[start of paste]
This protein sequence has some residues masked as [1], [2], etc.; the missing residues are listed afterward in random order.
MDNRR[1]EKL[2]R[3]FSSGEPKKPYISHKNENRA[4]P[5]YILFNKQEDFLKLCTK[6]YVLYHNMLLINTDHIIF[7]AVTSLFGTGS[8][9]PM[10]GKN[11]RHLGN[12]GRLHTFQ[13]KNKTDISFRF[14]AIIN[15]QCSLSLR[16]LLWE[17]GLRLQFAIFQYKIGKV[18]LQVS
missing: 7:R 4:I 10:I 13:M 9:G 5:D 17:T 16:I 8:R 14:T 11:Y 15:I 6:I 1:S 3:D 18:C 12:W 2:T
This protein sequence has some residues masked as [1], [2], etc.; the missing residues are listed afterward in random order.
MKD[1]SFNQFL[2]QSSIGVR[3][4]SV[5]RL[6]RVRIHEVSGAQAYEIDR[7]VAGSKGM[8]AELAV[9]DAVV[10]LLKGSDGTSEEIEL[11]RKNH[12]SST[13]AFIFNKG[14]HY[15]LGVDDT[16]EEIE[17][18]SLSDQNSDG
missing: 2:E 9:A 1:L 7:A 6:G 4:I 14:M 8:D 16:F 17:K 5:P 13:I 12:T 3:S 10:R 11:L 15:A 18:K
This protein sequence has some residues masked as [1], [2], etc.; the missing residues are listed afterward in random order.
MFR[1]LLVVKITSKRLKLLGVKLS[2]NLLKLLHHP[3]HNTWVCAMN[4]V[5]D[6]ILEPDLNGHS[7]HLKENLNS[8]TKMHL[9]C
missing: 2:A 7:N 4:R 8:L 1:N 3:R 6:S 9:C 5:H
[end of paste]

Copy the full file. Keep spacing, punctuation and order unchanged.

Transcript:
This protein sequence has some residues masked as [1], [2], etc.; the missing residues are listed afterward in random order.
MDNRR[1]EKL[2]R[3]FSSGEPKKPYISHKNENRA[4]P[5]YILFNKQEDFLKLCTK[6]YVLYHNMLLINTDHIIF[7]AVTSLFGTGS[8][9]PM[10]GKN[11]RHLGN[12]GRLHTFQ[13]KNKTDISFRF[14]AIIN[15]QCSLSLR[16]LLWE[17]GLRLQFAIFQYKIGKV[18]LQVS
missing: 7:R 4:I 10:I 13:M 9:G 5:D 17:T 16:I 8:R 14:T 11:Y 15:I 6:I 1:S 3:D 18:C 12:W 2:T
This protein sequence has some residues masked as [1], [2], etc.; the missing residues are listed afterward in random order.
MKD[1]SFNQFL[2]QSSIGVR[3][4]SV[5]RL[6]RVRIHEVSGAQAYEIDR[7]VAGSKGM[8]AELAV[9]DAVV[10]LLKGSDGTSEEIEL[11]RKNH[12]SST[13]AFIFNKG[14]HY[15]LGVDDT[16]EEIE[17][18]SLSDQNSDG
missing: 2:E 9:A 1:L 7:A 6:G 4:I 14:M 8:D 16:F 17:K 5:P 13:I 12:T 3:S 10:R 11:L 15:A 18:K
This protein sequence has some residues masked as [1], [2], etc.; the missing residues are listed afterward in random order.
MFR[1]LLVVKITSKRLKLLGVKLS[2]NLLKLLHHP[3]HNTWVCAMN[4]V[5]D[6]ILEPDLNGHS[7]HLKENLNS[8]TKMHL[9]C
missing: 2:A 7:N 4:R 8:L 1:N 3:R 6:S 9:C 5:H